The comptroller figures, dated June 2013 and marked For Official Use Only, first surfaced last week at a subcommittee hearing at the Senate Judiciary Committee called by Sen. Richard Durbin, D-Ill., a longtime advocate of closure.
Do the math: 166 prisoners, $454 million. We are spending $2.7 million per year for each detainee held at Guantánamo Bay, he said last Wednesday. What does it cost to put a prisoner and keep them in the safest and most secure prison in America in Florence, Colo.? $78,000 a year against $2.7 million that were spending in Guantánamo.
More math shows Durbins $78,000 estimate of Colorado SuperMax confinement means Guantánamo is about 35 times as expensive in a prison that doesnt maintain a court system or house, feed and entertain its guards.
Guantánamos troops do a magnificent job under difficult circumstances, said Durbin, according to a transcript of the hearing. But the costs would be fiscally irresponsible during ordinary economic times. But its even worse when the Department of Defense is struggling to deal with the impact of sequestration, including the furloughs and cutbacks and training for our troops.
The Defense Department report doesnt specifically detail housing costs, and Durbins spokesman said the senators staff had no additional information. But the comptrollers summary of costs provides categories that the Pentagon now acknowledges are prison-camp related.
For 2013 they include:
• $14.1 million for prisoner review boards for the 71 captives at Guantánamo who are currently not cleared for release, convicted of crimes or awaiting trial;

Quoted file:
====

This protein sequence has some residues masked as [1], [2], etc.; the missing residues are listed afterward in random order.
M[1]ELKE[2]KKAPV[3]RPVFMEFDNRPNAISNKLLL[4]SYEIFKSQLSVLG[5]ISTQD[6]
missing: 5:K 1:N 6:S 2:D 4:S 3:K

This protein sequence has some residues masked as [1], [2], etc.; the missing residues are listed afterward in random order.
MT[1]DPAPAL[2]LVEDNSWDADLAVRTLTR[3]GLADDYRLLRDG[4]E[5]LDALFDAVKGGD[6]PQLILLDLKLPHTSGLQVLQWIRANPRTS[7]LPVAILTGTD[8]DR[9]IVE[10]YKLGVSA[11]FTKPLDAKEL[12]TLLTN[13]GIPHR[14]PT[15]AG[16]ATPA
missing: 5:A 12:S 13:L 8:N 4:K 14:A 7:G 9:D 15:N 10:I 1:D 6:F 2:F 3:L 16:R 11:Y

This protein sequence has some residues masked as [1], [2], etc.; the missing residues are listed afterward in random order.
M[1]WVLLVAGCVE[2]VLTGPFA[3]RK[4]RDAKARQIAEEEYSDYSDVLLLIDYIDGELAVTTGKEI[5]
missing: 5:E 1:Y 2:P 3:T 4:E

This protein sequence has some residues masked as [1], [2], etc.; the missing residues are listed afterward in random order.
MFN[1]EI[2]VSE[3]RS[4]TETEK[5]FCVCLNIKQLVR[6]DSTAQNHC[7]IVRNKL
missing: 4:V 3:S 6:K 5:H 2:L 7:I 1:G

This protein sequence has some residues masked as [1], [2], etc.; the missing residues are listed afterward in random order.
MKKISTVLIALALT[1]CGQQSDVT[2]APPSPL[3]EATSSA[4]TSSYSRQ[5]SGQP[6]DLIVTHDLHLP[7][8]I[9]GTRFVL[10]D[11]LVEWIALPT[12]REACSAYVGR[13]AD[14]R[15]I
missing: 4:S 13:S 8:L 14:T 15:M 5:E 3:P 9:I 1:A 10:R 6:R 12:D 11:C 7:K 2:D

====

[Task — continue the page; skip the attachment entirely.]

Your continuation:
• $40 million, already appropriated by Congress for a not-yet-built fiber-optic cable linking the base to Florida;
• $56.9 million for contractors, including intelligence analysts, librarians and linguists;
• $65.9 million to the Navy base, which functions as a landlord to the detention center zone, and charges for use of its facilities, including prison staff housing;
• $116 million for the bases war court complex, including security, translation and computer services as well as charter fights between Washington and Guantánamo.
At the U.S. Southern Command in Doral, Army Col. Greg Julian said the $454.1 million estimate for this year does include some one-time infrastructure expenses, such as the $40 million fiber-optic cable. But it doesnt take into consideration all the money we requested to replace the aging facilities including construction of a new Camp 7 for the alleged architect of the 9/11 attack, Khalid Sheik Mohammed, and 14 other former CIA captives.
Southcom has also sought but not yet won appropriation of funding for a new prison dining facility for both troops and captives and new barracks for the troops, who now live in a range of housing around the base.